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Practice report: Aug. 15

LATROBE, Pa. – In the NFL, there is little as meaningless as what you did yesterday and looking in the rearview for significance based on what happened a week ago, especially during the training camp period when roster spots are being won and lost, is a complete waste of time.

As an example, the last time Coach Mike Tomlin had an installment of two-minute as part of the afternoon practice – on Aug. 10 – Mason Rudolph moved the offense right down the field and into the end zone on the first repetition, and rookie Kenny Pickett needed only two plays to do the same for a touchdown that looked remarkably easy.

Three days later, in the preseason opener, the defense again was exploited in a two-minute situation when quarterback Geno Smith moved the Seahawks 61 yards in nine plays and capped the drive off himself with a 2-yard run with 21 seconds left that cut the Steelers lead to 17-10 at halftime. And so it came to be during the first practice in pads after those results, Tomlin ordered another session of two-minute.

"I thought what we did (Monday) morning was probably one of the most significant exercises in team development – an opportunity to analyze our in-stadium tape to make some acknowledgments or some corrections to learn from the things that we've done and just gaining experience associated with combing through it," said Tomlin. "We took our time this morning and devoted our time completely to that, and this afternoon we came back out here and got back in the Steelers vs. Steelers training camp mentality. We'll use the lessons learned in-stadium as our guide as we get better, and I just think it's appropriate to do so.

"I thought our two-minute was not where it needed to be offensively and defensively at the end of the first half the other night vs. Seattle, and so as you can see in team today, we plugged in another two-minute segment, and I think that's what you do in team development. You have a hardcore plan, but you also remain light on your feet for the unforeseen for what the group might need in an effort to keep the train moving."

During Monday's two-minute period, the defense stopped the offense's train. Twice.

Based on the parameters set by Tomlin, the offense got the ball at its 32-yard line, had one timeout, and needed a touchdown to win.

To begin, Mitch Trubisky passed to Pat Freiermuth for 11 yards and a first down. After a false start penalty, Trubisky again went to Freiermuth for an 18-yard gain and another first down. Then came three straight incomplete passes – intended for George Pickens down the right sideline, behind Connor Heyward, and overthrown for Gunner Olszewski to set up a fourth-and-10.

Trubisky went back to Freiermuth for 10 yards and a first down, and then he hustled the unit to the line of scrimmage to spike the ball and stop the clock. Trubisky then scrambled for 16 yards and another first down at the 13-yard line.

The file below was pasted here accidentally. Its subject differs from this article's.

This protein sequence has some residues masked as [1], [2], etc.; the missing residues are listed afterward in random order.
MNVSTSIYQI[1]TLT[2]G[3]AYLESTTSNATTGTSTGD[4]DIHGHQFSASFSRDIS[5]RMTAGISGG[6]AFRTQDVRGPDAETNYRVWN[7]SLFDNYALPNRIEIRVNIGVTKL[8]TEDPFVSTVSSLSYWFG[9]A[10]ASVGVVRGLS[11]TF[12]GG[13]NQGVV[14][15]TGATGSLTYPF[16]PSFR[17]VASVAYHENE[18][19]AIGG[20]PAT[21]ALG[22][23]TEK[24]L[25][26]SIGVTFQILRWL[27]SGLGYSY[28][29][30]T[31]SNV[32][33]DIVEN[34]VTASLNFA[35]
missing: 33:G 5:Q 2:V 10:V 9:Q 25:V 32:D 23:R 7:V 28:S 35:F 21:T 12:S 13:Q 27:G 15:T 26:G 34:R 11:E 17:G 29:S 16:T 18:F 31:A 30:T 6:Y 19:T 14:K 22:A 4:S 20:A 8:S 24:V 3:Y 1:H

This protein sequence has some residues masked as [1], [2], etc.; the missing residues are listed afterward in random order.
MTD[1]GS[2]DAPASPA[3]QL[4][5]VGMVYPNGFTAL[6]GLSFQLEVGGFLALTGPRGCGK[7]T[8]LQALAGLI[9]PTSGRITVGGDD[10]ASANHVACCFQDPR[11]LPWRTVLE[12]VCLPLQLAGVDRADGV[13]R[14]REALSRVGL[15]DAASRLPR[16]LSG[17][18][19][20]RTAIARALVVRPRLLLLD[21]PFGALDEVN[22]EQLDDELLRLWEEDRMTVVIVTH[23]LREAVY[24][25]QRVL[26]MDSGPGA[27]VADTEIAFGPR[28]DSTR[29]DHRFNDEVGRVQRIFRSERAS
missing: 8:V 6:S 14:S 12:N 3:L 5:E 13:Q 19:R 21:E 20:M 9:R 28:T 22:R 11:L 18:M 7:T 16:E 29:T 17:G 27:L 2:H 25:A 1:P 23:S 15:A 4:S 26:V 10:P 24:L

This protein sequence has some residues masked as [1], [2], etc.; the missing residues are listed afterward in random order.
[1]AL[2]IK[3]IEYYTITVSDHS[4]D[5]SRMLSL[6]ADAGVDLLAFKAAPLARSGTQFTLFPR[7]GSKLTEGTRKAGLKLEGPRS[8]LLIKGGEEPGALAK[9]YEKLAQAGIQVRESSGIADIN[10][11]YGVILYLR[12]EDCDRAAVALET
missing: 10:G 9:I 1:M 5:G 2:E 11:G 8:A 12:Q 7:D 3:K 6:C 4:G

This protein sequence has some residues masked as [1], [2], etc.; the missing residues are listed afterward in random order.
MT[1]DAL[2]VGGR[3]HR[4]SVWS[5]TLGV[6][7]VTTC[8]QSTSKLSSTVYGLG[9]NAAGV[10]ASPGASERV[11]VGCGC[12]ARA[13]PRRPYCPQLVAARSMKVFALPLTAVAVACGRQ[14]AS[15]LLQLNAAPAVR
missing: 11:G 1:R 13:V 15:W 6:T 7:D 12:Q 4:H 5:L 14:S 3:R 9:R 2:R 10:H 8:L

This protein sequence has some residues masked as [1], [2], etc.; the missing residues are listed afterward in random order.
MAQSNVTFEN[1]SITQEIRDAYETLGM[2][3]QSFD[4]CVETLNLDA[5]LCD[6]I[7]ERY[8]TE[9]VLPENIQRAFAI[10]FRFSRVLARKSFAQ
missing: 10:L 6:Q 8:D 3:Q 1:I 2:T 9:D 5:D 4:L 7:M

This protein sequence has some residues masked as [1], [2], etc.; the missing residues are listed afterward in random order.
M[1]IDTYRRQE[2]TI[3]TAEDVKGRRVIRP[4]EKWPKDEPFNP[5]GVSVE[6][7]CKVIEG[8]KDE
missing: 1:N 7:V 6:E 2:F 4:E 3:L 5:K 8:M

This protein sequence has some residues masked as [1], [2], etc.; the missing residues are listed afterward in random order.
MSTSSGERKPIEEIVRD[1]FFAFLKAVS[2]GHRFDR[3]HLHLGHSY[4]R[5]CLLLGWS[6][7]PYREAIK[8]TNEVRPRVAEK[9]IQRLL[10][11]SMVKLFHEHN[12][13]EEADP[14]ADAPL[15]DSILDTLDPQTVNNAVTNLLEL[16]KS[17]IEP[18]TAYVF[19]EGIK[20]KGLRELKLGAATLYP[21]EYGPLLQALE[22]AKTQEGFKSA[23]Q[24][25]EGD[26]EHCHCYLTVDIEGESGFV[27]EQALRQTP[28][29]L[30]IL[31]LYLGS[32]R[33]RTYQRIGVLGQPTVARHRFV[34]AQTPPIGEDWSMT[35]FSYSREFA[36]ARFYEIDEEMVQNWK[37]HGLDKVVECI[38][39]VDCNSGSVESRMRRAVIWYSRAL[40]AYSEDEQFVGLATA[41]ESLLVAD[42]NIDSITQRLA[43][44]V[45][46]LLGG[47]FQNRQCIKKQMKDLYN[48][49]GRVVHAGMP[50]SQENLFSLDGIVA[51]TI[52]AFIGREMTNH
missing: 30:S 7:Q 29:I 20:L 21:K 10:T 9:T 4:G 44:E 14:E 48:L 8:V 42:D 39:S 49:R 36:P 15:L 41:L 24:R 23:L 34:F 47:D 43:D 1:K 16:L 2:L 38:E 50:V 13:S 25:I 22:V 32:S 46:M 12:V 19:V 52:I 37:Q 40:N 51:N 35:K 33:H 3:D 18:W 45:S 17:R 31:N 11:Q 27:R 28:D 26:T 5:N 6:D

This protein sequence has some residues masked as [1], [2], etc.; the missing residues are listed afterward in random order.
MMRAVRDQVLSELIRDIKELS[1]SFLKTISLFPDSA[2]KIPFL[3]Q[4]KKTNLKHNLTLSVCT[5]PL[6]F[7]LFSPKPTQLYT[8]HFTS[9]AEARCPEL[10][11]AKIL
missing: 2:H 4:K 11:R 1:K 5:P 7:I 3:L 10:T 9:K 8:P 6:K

Under pressure, Trubisky threw the ball at the feet of the nearest receiver to avoid a sack. A short completion then put the ball at the 11-yard line. Trubisky's next pass was incomplete to set up a fourth down and either score a touchdown or lose the drill. His pass for Diontae Johnson at the left pylon was broken up by Levi Wallace.

Next up was Pickett, the man who made it look so easy the last time this exercise was conducted on campus and the quarterback who led the drive that ended with the touchdown that gave the Steelers a 32-25 victory in their preseason opener on Saturday at Acrisure Stadium.

This time, though, Pickett looked more like what he is – a rookie.

His first pass was to Olszewski for a 7-yard gain, and then a handoff to Jaylen Warren picked up the first down and put the ball at the 49-yard line. A 13-yard pass to Olszewski moved the ball to the 36-yard line, but when Pickett went back to Olszewski on the next play, Arthur Maulet undercut the route and made the interception that ended the drill.

Victory for the defense. And maybe a bit of redemption as well.

"From an injury standpoint, Miles Boykin has a rib injury that can be described as day-to-day. Karl Joseph has a foot (injury), and he has been evaluated and the injury is probably beyond day-to-day. Nothing new to add, other than what I acknowledged after the game or prior to it." Among the players not in pads on Monday and not participating included Marcus Allen, Alex Highsmith, Montravius Adams, Chaz Green, and Benny Snell. Najee Harris was in full pads and participated in some individual periods and some team periods on Monday. Kendrick Green appeared to injure a hand or a finger on the first snap of 7-Shots. He walked back to the locker room with trainer John Norwig, and then he subsequently returned to the field and finished the practice.

• The defense won 7-Shots, 4-3. Trubisky accounted for one touchdown on four snaps – on a pass to Diontae Johnson. Pickett threw a touchdown pass to Freiermuth, and then Master Teague took a handoff, bounced to the outside, escaped Genard Avery and got into the end zone. That made it 3-3, and Mason Rudolph's quick slant intended for Cody White was incomplete.

• Jaylen Warren, who has had some success running the football but had yet to establish himself on special teams, took some snaps as the personal protector on the punt team.

• On consecutive snaps during 7-on-7, Trubisky was almost intercepted by Cam Sutton, who couldn't complete the diving catch, before coming back and hitting Johnson with a perfect pass for a nice gain.

• Minkah Fitzpatrick intercepted Trubisky when he undercut a ball intended for Connor Heyward.